Riders work through issues on the first day of the BaltimoreLink bus route overhaul. (Barbara Haddock Taylor/Baltimore Sun video)

Until the Maryland Transit Administration began planning its $135 million BaltimoreLink bus route overhaul that launched this week, state transit officials had neither ridden bus routes to create accurate schedules nor updated the routes after the installation of the light rail or metro subway systems decades ago, acting administrator Kevin B. Quinn Jr. said Wednesday.

The result? "Completely unrealistic schedules" that would require bus drivers to be "NASCAR drivers" to get to all their stops on time, and antiquated routes that didn't align with current job centers, entertainment and other transit, he said.


The new system, which debuted Sunday, is built around 12 color-coded high-frequency CityLink routes running through downtown every 10 to 15 minutes and less frequent LocalLink and Express BusLink routes branching off of them. After 19 months of planning, it was put to the test by riders for the first time this week, and was met by a mixed reaction as they adjusted to the new changes.

"We have to change the network if we want to fix it," Quinn said. "It went, overall, I think, pretty smoothly."

Quinn oversaw BaltimoreLink as the MTA's director of planning and programs until being appointed to head the agency two weeks ago following the abrupt departure of former CEO Paul Comfort. In replacing Comfort as CEO, he also replaced him last-minute as keynote speaker at the Greater Baltimore Committee's Newsmaker Breakfast on Wednesday morning. He began by addressing "the elephant in the room" for the business leaders across the region.

"I am not who you thought you'd see this morning," Quinn said, "and I am not who I thought you'd see this morning."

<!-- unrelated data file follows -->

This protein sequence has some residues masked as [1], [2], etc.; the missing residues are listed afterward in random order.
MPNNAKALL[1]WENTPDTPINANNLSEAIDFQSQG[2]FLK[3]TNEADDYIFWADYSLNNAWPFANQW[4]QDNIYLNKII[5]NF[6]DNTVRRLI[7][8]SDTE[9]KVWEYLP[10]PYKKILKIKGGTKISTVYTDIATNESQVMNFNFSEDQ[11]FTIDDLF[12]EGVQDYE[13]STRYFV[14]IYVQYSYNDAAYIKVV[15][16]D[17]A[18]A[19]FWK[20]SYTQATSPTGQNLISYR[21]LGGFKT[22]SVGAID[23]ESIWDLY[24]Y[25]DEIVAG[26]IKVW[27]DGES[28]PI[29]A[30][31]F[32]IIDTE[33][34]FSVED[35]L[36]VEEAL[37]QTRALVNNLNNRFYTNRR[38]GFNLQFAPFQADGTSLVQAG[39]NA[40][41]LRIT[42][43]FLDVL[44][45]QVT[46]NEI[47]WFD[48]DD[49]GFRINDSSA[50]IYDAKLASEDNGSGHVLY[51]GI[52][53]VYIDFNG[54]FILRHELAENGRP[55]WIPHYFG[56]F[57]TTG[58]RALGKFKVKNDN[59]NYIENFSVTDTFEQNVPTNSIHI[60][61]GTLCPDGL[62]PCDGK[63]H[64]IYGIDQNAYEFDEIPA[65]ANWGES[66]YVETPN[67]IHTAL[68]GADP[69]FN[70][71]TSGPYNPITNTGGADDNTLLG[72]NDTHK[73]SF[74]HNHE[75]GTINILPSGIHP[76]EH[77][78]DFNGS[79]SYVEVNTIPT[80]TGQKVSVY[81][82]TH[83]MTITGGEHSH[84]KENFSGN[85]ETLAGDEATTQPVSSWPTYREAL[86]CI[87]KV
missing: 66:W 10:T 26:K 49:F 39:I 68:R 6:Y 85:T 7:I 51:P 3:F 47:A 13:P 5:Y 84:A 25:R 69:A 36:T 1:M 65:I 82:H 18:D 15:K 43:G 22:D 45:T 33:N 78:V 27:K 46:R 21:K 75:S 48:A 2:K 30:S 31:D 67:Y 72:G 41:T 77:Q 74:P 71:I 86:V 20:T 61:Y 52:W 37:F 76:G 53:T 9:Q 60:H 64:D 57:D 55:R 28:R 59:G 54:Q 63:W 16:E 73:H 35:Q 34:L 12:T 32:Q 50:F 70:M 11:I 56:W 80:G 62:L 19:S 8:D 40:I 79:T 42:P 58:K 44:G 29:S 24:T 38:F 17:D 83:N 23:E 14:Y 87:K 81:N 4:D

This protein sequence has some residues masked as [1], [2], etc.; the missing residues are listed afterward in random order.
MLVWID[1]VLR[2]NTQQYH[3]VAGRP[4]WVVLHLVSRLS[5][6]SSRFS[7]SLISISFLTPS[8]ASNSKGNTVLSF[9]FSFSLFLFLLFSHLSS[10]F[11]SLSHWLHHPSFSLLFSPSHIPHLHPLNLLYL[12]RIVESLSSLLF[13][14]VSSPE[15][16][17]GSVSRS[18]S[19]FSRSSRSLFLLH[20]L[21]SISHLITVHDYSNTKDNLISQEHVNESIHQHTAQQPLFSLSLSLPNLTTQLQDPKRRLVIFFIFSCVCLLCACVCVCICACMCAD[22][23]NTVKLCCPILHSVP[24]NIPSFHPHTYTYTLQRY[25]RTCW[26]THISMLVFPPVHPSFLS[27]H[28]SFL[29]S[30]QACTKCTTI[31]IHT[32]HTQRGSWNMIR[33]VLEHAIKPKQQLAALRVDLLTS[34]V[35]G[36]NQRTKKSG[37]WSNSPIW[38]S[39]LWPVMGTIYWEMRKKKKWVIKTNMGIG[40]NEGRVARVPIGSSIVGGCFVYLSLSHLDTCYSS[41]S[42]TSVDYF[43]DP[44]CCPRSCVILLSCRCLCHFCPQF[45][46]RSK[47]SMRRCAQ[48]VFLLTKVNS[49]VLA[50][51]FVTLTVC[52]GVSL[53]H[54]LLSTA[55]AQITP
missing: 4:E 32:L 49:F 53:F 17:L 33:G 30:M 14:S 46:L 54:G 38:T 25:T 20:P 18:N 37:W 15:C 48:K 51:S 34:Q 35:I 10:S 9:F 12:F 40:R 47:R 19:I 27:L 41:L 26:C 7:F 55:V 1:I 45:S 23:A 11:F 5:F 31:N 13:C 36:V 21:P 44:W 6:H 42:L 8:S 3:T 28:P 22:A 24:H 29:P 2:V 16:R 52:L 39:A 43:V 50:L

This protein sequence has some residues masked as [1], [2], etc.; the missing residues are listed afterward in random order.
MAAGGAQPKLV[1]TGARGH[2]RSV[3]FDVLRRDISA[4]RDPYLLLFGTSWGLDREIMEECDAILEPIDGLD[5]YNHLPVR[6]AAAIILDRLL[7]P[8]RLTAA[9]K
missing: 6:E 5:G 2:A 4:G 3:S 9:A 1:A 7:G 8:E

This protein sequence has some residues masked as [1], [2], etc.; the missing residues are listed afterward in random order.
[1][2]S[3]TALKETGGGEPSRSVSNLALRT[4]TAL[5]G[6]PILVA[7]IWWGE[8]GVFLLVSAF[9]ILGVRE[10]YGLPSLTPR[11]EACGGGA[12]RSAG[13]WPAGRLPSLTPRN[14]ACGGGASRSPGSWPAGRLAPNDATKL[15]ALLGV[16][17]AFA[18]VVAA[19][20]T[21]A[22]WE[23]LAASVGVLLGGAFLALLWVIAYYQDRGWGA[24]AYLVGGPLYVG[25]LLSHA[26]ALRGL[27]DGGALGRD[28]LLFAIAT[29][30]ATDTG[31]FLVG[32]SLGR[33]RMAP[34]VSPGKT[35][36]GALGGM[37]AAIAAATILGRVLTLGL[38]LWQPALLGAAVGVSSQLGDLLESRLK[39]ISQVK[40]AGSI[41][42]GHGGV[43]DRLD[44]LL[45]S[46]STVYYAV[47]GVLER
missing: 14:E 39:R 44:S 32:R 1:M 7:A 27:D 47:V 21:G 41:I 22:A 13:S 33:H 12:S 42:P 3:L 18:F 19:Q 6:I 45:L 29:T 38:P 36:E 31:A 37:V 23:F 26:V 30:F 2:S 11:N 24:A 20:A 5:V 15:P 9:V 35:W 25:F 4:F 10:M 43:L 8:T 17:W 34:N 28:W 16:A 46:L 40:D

The Maryland Department of Transportation, which oversees the MTA, gave no reason for Comfort's departure, calling it a personnel matter, and Quinn did not elaborate Wednesday. Comfort's chief of staff, Jim Knighton, who also left the agency, had spent more than $65,000 on remodeling Comfort's office without seeking competitive bids as required by law, according to documents released earlier this month.

Quinn gave the group of business leaders in the GBC's downtown office building a run-down of the new system's features, including bus-only lanes and traffic-light sensors aboard buses that will lengthen green lights and shorten red ones to speed them through downtown congestion.

The Baltimore region's old bus system routed 800 buses per day along four major east-west downtown thoroughfares: Pratt, Lombard, Baltimore and Fayette streets, creating a "oatmeal, peanut butter slog" of traffic congestion, Quinn said. Under the new system, the CityLink buses are more spread out than their predecessors and "show-up-and-go" bus service is available to 30 percent more riders, especially critical in underprivileged parts of East and West Baltimore, he said.

"Forget about carrying schedules around," he said. "These buses show up every 10 minutes."

The MTA dispatched hundreds of route ambassadors across the bus network to help explain the new routes to confused riders. It put the phone number to its call center on the back of 5,000 new bus stop signs, and added extra staffing to handle the roughly 11,000 additional calls that came flooding in on Monday, Quinn said.

The new system still needs to be fine-tuned to address any problems that crop up, such as bus-bunching in the Orange CityLink line, Quinn said. "We're now at a point where we're making tweaks," he said.

Aaron Tomarchio, vice president of corporate affairs at Tradepoint Atlantic, which is developing the site of the old Sparrows Point steel mill near Dundalk on the city's southeast side, said BaltimoreLink was "very encouraging to see." Tradepoint hopes to add 10,000 new jobs there in the next few years.

While the No. 10 line down Dundalk Avenue was nixed in the overhaul because ridership dropped with the closing of the mill, the MTA has been active in planning transit hubs at Tradepoint and has requested information from FedEx, Under Armour and other prospective tenants to ensure upcoming routes will go to their workers' neighborhoods and run on shift times, Tomarchio said.

Quinn said he has engaged in similar discussions with Sagamore Development officials about transit for the planned $5.5 billion waterfront development in Port Covington.

"As a developer of a site looking to attract employers, I'm very excited about what's going on with BaltimoreLink," Tomarchio said. "It's exciting for the region."